Now go back to the core question and explain how, in 1899 Smith & Wesson was able to determine that their new Military & Police revolver could withstand regular use of cartridges loaded to 21,000 PSI, when the necessary equipment to measure pressure hadn't been invented yet.

The first industry pressure standards for small-arms ammunition were established by SAAMI after its formation in 1926.

Old Fuff
September 7, 2012, 09:40 PM
Revolvers are wider, but only where the cylinder is. Because of the cylinder some 9mm pocket pistols are slightly thinner, especially those with polymer (plastic) frames. You can get a major debate going about which is the better cartridge- .38 Special (revolver) or 9mm Luger (pistol). The revolver's strong point is reliability because it doesn't depend on the ammunition to cycle a slide.

Regardless of what kind of gun you pick, about the only way to conceal it without a covering garment is in a side pant's pocket or ankle holster. The problem with the latter is that if you sit your pants leg may lift and reveal the holster.

rcmodel
September 7, 2012, 09:40 PM
I'm told they are easier to conceal than a semi auto and you can get a larger caliber in a smaller frame. You were told wrong then.

A revolver cylinder must of necessity be larger in diameter then at least 1 1/2 (5-shot) to two (6-shot) of the cartridges it fires.

A single stack auto only needs to be wider then one row of cartridges, although most of them are much wider then they need to be any more.

For instance, a Colt 1911 .45 slide is .916" wide.
A S&W .45 revolver cylinder is 1.798"
Thats nearly twice as wide!

A S&W Model 39 9mm pistol slide is .923".
A 5-shot J-Frame S&W .38 Spl cylinder is 1.308".
Again, nearly 4/10" wider!

The differance though is, a round butt J-frame revolver doesn't print under clothing near as much as a 1911 or other auto pistols big'ol butt.

rc

R.W.Dale
September 7, 2012, 09:46 PM
You were told wrong then.

A revolver cylinder must of necessity be larger in diameter then at least 1 1/2 (5-shot) to two (6-shot) of the cartridges it fires.

A single stack auto only needs to be wider then one row of cartridges, although most of them are much wider then they need to be any more.

For instance, a Colt 1911 .45 slide is .916" wide.
A S&W .45 revolver cylinder is 1.798"

A S&W Model 39 9mm pistol slide is .923".
A 5-shot J-Frame S&W .38 Spl cylinder is 1.308".

The differance though is, a round butt J-frame revolver doesn't print under clothing near as much as a 1911 or other auto pistols big'ol butt.

rc

I disagree as I find revolvers much easier to conceal. True the cylinder is wider. But that's only one point that's usually covered by the belt. The rest of a revolver is typically quite thin but probably the biggest factor is a revolver really doesn't have any right angles that print GUN through a cover garment like the grip slide junction of an automatic does.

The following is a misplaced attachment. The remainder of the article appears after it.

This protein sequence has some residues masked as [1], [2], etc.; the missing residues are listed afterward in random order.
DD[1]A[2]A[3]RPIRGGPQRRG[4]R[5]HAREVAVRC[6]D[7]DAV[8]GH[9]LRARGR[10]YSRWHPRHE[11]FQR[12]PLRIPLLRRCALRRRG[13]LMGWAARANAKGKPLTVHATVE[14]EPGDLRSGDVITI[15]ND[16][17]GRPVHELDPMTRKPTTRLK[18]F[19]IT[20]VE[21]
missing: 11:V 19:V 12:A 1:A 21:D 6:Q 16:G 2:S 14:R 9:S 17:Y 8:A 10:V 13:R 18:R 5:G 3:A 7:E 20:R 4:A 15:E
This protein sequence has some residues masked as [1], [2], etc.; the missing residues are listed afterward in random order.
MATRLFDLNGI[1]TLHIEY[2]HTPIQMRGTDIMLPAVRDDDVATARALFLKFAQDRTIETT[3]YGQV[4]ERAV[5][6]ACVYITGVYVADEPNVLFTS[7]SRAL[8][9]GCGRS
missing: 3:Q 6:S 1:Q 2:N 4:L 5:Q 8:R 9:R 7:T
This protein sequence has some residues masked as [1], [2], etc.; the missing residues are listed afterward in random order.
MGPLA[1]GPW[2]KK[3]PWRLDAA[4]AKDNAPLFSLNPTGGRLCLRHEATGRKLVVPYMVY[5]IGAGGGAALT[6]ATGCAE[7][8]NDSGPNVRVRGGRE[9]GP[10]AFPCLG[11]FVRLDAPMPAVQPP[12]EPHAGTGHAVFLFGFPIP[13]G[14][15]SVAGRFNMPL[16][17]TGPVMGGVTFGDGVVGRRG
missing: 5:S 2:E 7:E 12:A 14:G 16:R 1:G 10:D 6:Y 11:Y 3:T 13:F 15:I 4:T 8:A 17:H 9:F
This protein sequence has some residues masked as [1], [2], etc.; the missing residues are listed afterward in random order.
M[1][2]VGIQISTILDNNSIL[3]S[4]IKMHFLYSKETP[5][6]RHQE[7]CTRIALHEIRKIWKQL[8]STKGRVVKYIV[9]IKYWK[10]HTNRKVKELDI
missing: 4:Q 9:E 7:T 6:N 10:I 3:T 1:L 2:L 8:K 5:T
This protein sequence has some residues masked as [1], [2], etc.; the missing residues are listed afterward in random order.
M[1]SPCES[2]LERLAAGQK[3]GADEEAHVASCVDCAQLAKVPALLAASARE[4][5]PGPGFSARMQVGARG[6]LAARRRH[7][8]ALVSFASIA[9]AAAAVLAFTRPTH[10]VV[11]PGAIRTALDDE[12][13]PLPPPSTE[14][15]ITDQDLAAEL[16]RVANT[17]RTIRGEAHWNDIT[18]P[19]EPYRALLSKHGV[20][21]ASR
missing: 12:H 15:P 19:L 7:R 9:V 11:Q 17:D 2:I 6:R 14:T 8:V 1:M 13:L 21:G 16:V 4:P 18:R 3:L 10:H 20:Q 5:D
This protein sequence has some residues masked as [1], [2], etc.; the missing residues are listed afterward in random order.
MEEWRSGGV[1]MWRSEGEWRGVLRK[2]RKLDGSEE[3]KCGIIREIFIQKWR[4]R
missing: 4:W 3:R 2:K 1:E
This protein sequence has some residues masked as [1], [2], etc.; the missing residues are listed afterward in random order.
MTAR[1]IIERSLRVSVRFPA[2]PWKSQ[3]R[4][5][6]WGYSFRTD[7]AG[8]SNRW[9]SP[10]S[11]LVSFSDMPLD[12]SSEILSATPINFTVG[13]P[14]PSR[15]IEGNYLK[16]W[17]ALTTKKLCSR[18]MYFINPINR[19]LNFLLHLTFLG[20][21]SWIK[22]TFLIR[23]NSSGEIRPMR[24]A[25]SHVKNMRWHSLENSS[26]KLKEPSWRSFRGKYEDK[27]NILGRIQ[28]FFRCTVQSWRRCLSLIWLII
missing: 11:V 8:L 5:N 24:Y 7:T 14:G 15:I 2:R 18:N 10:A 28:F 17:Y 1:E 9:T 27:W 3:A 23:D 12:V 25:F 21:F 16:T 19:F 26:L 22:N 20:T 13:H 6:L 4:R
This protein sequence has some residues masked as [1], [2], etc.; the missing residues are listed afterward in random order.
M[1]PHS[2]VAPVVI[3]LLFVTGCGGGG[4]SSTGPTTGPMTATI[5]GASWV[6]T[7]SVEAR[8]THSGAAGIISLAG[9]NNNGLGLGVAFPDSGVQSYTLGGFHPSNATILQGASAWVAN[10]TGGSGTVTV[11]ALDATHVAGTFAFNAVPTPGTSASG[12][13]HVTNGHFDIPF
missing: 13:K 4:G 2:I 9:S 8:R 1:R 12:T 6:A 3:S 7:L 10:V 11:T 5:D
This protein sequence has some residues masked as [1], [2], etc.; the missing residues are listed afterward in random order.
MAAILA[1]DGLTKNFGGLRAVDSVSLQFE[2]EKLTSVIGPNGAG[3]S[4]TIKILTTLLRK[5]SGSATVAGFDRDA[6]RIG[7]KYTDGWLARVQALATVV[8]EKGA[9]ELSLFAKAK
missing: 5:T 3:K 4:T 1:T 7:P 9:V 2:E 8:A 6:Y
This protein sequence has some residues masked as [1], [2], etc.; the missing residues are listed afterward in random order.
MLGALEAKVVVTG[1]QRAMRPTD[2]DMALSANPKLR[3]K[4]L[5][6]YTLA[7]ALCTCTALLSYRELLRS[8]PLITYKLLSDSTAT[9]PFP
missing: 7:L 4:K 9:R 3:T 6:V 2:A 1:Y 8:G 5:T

firecrackerktm
September 7, 2012, 09:47 PM
Pants pocket is out--I have yet to find a pair of women's pants that are even REMOTELY fashionable that have a pocket big enough to get my hand into, nevermind a gun.

RCmodel those are good points. THe cylinder is very fat. But what I was told is that since the grip is curved, it doesn't print as obviously.

If I stick with semi-auto I already have my new baby picked out, P238HD.

Guillermo
September 7, 2012, 10:08 PM
Now go back to the core question and explain how, in 1899 Smith & Wesson was able to determine....

That was Saxon, not me.

DeMilled
September 7, 2012, 10:25 PM
http://www.motifake.com/image/demotivational-poster/0903/derailed-train-derailed-thread-demotivational-poster-1237346157.jpg

rcmodel
September 7, 2012, 10:31 PM
I disagree as I find revolvers much easier to conceal.What did I say in the last sentence I wrote & you quoted??

rc

R.W.Dale
September 7, 2012, 10:53 PM
What did I say in the last sentence I wrote & you quoted??

rc

Did it matter since you contradicted yourself in your first sentence?

Is it OK if I elaborate on the same point too?

rcmodel
September 7, 2012, 11:07 PM
Why can't we all just get along?? ;)

I meant no disrespect to you.

And I will assume you didn't to me either.

rc

oneounceload
September 7, 2012, 11:17 PM
The rest of a revolver is typically quite thin but probably the biggest factor is a revolver really doesn't have any right angles that print GUN through a cover garment like the grip slide junction of an automatic does.


+1- looking at the human body there is not one flat or square shaped part, the body is all curves and the curves of a J frame just melt right into the scene in your pocket

skidder
September 7, 2012, 11:19 PM
The model 10, like this one, is in blue and may show a decent bit of holster wear on the finish but looks like a good value all the same.

http://www.slickguns.com/product/use...-free-shipping

That looks like a pretty good deal to me.
Dang, if I only had the cabbage. :rolleyes:

R.W.Dale
September 7, 2012, 11:21 PM
And I will assume you didn't to me either.

rc

Of course not.